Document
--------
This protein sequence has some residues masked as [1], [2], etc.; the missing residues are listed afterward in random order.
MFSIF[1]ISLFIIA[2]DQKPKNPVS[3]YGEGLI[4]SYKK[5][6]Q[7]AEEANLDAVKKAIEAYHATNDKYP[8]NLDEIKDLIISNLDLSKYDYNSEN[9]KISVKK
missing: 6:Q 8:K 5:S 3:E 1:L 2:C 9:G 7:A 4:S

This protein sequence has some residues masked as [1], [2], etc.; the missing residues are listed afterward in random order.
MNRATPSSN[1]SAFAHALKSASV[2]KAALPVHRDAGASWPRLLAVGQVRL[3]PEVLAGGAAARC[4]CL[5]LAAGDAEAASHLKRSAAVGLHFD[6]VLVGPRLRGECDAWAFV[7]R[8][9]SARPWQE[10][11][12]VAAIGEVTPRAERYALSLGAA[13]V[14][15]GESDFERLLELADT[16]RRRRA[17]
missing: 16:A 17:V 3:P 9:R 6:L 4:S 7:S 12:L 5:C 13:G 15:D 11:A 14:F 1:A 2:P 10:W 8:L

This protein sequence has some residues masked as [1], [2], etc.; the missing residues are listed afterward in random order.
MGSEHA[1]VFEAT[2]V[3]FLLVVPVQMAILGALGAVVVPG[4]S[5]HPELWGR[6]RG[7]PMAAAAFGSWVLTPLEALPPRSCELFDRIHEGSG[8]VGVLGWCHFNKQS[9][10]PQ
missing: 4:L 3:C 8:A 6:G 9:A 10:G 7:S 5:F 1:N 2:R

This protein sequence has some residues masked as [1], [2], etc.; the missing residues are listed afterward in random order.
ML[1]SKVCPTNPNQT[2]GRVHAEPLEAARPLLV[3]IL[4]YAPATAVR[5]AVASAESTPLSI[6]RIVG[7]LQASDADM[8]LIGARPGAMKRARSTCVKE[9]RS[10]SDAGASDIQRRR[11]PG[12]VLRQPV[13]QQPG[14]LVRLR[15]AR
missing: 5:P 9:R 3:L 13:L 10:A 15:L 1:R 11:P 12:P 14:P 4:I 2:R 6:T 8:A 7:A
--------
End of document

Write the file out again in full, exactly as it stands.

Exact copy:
This protein sequence has some residues masked as [1], [2], etc.; the missing residues are listed afterward in random order.
MFSIF[1]ISLFIIA[2]DQKPKNPVS[3]YGEGLI[4]SYKK[5][6]Q[7]AEEANLDAVKKAIEAYHATNDKYP[8]NLDEIKDLIISNLDLSKYDYNSEN[9]KISVKK
missing: 6:Q 8:K 5:S 3:E 1:L 2:C 9:G 7:A 4:S

This protein sequence has some residues masked as [1], [2], etc.; the missing residues are listed afterward in random order.
MNRATPSSN[1]SAFAHALKSASV[2]KAALPVHRDAGASWPRLLAVGQVRL[3]PEVLAGGAAARC[4]CL[5]LAAGDAEAASHLKRSAAVGLHFD[6]VLVGPRLRGECDAWAFV[7]R[8][9]SARPWQE[10][11][12]VAAIGEVTPRAERYALSLGAA[13]V[14][15]GESDFERLLELADT[16]RRRRA[17]
missing: 16:A 17:V 3:P 9:R 6:L 4:S 7:S 12:L 5:C 13:G 15:D 11:A 14:F 1:A 2:P 10:W 8:L

This protein sequence has some residues masked as [1], [2], etc.; the missing residues are listed afterward in random order.
MGSEHA[1]VFEAT[2]V[3]FLLVVPVQMAILGALGAVVVPG[4]S[5]HPELWGR[6]RG[7]PMAAAAFGSWVLTPLEALPPRSCELFDRIHEGSG[8]VGVLGWCHFNKQS[9][10]PQ
missing: 4:L 3:C 8:A 6:G 9:A 10:G 7:S 5:F 1:N 2:R

This protein sequence has some residues masked as [1], [2], etc.; the missing residues are listed afterward in random order.
ML[1]SKVCPTNPNQT[2]GRVHAEPLEAARPLLV[3]IL[4]YAPATAVR[5]AVASAESTPLSI[6]RIVG[7]LQASDADM[8]LIGARPGAMKRARSTCVKE[9]RS[10]SDAGASDIQRRR[11]PG[12]VLRQPV[13]QQPG[14]LVRLR[15]AR
missing: 5:P 9:R 3:L 13:L 10:A 15:L 1:R 11:P 12:P 14:P 4:I 2:R 6:T 8:A 7:A